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Old 07-10-2012, 02:21 PM   #1
Tin Bender OP
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" i want pikchers...."

Hey, just wondering what some of you inmates are doing capturing "On the Road" images. After several long motocamping trips, I find myself wondering if there isn't an easier way??

For instance, last Oct. making the run from Grand Cyn. to Zion were numerous photo ops. Likewise the ride down Utah 128 following the Colorado River into Moab, seemed like every hundred yards was a Kodak moment.

Presently my procedure follows this format....
1) Stop motorcycle, kill engine
2) Kick stand down
3) Visor up, Remove gloves
4) Open tank bag
5) Remove camera, remove lens cap
6) Compose shot, shoot photo
7) Reverse steps 1 thru 5
8) Start motorcycle, resume riding

Kinda' frustrating to go thru this rigamarole every time I want a pic.

I'm wondering/thinking about maybe a decent 'point n' shoot' digital with good jitter/motion control with a camera mount to the bars or behind the fairing (Beemer RT) that could be easily triggered with only the left hand still in gloves?? Something the would allow me to shoot on the fly, using something like the misc. Tech Mounts for the camera.

Was looking at the Go-Pros, but not sure if it can shoot single, indiviual shots. From what I interpet, it will do a 5 shot burst, but not singles.(???)

Can anyone enlighten me about this?? Any idea or suggestions??

Lemme' know....

Thanks in advance,
Tin Bender
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Old 07-10-2012, 03:18 PM   #2
Dexter2811
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Get a smartphone with a decent camera (I used my N95 and N97mini A LOT) or a waterproof/shockproof point and shoot like the Olympus Tough, Canon Powershot D-10, etc.

I keep my DSLR camera for when Im "On location" and use the cellphone or Point and shoot for "on road"...

you can use a gorilapod



or an ad-hoc motorcycle camera support to keep it in place...
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Old 07-10-2012, 04:26 PM   #3
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I let my wife on the back take the pics.

Prior to that I just kept a point and shoot in the tankbag and shoot while riding using the left hand. Assuming the sun is out the shutter is fast enough that the majority of pictures are clear.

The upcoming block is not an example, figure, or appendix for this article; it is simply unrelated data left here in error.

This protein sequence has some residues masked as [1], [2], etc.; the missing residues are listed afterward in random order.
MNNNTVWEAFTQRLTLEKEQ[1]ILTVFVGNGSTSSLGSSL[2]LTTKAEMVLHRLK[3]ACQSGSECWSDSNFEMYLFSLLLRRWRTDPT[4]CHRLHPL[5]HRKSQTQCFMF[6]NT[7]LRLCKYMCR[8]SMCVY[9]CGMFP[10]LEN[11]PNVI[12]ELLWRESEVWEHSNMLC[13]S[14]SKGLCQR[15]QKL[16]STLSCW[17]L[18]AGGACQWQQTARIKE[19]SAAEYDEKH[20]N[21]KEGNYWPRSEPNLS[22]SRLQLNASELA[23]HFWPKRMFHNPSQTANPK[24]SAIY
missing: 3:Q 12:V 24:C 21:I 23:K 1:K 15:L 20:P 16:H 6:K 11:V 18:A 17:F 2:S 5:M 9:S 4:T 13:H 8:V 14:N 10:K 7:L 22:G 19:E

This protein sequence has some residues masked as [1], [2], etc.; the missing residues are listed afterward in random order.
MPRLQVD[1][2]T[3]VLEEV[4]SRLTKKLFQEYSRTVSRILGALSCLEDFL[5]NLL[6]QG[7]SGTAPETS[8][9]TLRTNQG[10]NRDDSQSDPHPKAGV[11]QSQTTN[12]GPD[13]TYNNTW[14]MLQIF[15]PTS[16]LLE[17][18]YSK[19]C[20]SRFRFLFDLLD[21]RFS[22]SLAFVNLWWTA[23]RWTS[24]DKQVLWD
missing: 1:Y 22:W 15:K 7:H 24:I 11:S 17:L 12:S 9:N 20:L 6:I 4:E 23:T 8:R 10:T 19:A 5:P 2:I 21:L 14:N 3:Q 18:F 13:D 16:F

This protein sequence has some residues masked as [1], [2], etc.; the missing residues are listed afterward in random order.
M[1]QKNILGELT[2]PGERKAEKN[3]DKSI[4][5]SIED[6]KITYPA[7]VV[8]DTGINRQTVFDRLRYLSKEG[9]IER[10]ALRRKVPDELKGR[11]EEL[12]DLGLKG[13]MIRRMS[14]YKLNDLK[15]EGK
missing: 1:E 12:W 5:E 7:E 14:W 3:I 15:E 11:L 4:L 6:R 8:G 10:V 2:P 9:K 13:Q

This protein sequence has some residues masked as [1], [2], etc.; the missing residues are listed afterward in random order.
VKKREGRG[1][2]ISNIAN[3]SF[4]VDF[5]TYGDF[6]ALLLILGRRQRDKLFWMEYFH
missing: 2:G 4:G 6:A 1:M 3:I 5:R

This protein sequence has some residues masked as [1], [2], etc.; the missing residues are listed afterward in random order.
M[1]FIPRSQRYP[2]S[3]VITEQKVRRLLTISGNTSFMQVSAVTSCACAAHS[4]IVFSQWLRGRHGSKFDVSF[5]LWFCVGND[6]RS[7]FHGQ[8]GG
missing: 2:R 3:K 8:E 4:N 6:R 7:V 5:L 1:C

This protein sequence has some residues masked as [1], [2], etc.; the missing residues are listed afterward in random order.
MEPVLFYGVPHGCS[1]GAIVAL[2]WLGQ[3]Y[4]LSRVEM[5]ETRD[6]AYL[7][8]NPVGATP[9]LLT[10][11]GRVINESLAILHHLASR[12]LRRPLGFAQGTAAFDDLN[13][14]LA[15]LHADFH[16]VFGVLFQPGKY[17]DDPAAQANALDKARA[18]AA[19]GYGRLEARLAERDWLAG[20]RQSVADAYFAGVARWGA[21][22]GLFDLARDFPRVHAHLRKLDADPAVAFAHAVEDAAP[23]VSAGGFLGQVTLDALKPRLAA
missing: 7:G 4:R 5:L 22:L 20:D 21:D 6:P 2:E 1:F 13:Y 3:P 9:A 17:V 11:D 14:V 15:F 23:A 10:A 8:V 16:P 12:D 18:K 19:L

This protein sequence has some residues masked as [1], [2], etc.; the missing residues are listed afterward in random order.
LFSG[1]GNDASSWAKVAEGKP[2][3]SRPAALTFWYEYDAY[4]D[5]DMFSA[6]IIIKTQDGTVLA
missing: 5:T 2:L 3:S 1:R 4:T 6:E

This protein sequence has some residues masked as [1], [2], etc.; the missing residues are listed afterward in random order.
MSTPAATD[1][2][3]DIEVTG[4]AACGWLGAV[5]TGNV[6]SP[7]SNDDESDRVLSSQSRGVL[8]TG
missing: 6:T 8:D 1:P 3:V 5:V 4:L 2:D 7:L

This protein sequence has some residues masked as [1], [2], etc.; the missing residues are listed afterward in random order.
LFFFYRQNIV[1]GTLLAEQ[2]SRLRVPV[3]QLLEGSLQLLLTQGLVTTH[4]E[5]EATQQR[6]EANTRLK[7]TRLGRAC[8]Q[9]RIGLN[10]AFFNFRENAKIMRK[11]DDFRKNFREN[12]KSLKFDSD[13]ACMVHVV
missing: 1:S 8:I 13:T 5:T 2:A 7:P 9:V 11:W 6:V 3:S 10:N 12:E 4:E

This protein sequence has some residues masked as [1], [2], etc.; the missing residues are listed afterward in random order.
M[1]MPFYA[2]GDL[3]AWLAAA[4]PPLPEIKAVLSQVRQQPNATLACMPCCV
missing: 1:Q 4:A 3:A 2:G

You may want to invest in a gear keeper so when you drop the camera (you will) it's not lost. Also take your glove with you when you try out cameras to make sure you can operate it one handed with gloves.

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Old 07-10-2012, 04:28 PM   #4
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Oh, one other thing if you take a second camera for off the bike shots, or better shots on the roadside, make sure you sync the time on both cameras so when you dump them all in one folder they are easy to sort by order the shot was taken. We always have two cameras with us so when we get home and make ride reports it's easy to keep things in order.
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Old 07-10-2012, 06:56 PM   #5
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Quote:
Originally Posted by cablebandit View Post
Oh, one other thing if you take a second camera for off the bike shots, or better shots on the roadside, make sure you sync the time on both cameras so when you dump them all in one folder they are easy to sort by order the shot was taken. We always have two cameras with us so when we get home and make ride reports it's easy to keep things in order.

Excellent tip. I've had to deal with this and it's not fun.
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Old 07-10-2012, 07:18 PM   #6
roadtrip22
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I have the Gopro HD attached to the top of my helmet. Just point and shoot. Takes great pictures. You can take single shots, triple shots, video, timer for every set number of seconds, and one other thing I can' remember. They also have now a wifi set up so you can get live feed on your smart phone and have your camera button on your wrist for easier picture taking. With that set up you can have up to 50 camera's so you can attached one to your helmet, and more else where. how I've made it this far without one beats me I love it on the bike.
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Old 07-11-2012, 06:50 AM   #7
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A major limitation of the GoPro HD is that it is fixed at VERY wide angle. OK for some stuff, but I would hate to be limited to that lens for all my shooting.

Taking a couple of minutes to take a picture should not be considered an ordeal, consider it a needed break from riding or a chance to actually appreciate the scenery instead of just a "drive by shooting".
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Old 07-11-2012, 06:59 AM   #8
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I'm a drive-by guy. I put my camera on a break away lanyard that is short enough to not hit my tank. Tuck it into my jacket when not needed and when I do, i can do it all with my left hand while riding by or quickly when stopped. No need to take off gloves or shut off the bike. Still, i take few pictures. The GoPro deal sounds like the way to go.
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Old 07-11-2012, 07:13 AM   #9
tcourdin
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Quote:
Originally Posted by trc.rhubarb View Post